Retrouvez toute l'actualité aéronautique: industrie, transport aérien, aviation d'affaires, voyage…
Operation Zenith, an ambitious drone demonstration at Manchester Airport, has shown that drones can be flown safely alongside manned aircraft in controlled airspace.
The drones, overseen by NATS air traffic controllers communicating with drone operators via Altitude Angel’s GuardianUTM Airspace Management Operating System, successfully performed a series of on-airfield tasks without endangering or disrupting airport operations.
The carefully-planned unmanned aerial vehicle (UAV) scenarios, which included an equipment delivery, runway inspections and obeying an automated instruction to clear the skies for an ‘emergency’ police helicopter landing, were designed to showcase how it is possible to unlock the enormous social and economic benefit of drones while protecting today’s manned aviation.
The Operation Zenith demonstration was presented by an aviation industry collaboration led by NATS, the UK’s leading provider of air traffic control services, global unmanned traffic management (UTM) aviation technology company Altitude Angel and Manchester Airport, the third-busiest airport in the UK.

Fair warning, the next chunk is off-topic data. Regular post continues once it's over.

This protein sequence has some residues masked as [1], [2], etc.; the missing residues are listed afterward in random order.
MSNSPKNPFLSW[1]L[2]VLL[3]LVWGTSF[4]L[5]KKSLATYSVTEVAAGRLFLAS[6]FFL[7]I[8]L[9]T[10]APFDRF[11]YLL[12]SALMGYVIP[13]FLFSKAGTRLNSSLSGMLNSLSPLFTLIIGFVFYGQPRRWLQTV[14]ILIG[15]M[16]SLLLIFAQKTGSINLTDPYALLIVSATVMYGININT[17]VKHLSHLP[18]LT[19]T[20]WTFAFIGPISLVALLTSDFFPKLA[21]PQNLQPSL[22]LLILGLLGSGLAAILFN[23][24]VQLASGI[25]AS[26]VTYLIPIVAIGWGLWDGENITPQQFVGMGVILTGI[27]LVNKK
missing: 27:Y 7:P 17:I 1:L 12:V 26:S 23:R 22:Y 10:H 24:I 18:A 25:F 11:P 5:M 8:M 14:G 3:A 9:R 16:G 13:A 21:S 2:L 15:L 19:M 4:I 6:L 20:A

Live-streamed to an invited audience at the Royal Aeronautical Society in London, Operation Zenith is the UK’s first contribution to the recently-launched European Commission’s U-Space Demonstrator Network.
Employing air traffic management systems and technology interfaces that are compliant with U-Space programme requirements, the success of Operation Zenith provides a realistic view of a future in which UAVs can be flown safely within visual line of sight and beyond (VLOS/BVLOS) in integrated airspace.
Alastair Muir, NATS Safety Director, said: “Operation Zenith has been an outstanding success in bringing together the manned and unmanned aviation industry to shine a light on our vision for the future of aviation. NATS is committed to working towards creating a foundation service to ensure the safe and efficient use of airspace. With more than 25 key players from across the aviation industry cooperating on this project, it has been possible for us to create a safe environment in which drones and commercial aircraft are able to co-exist safely in controlled airspace.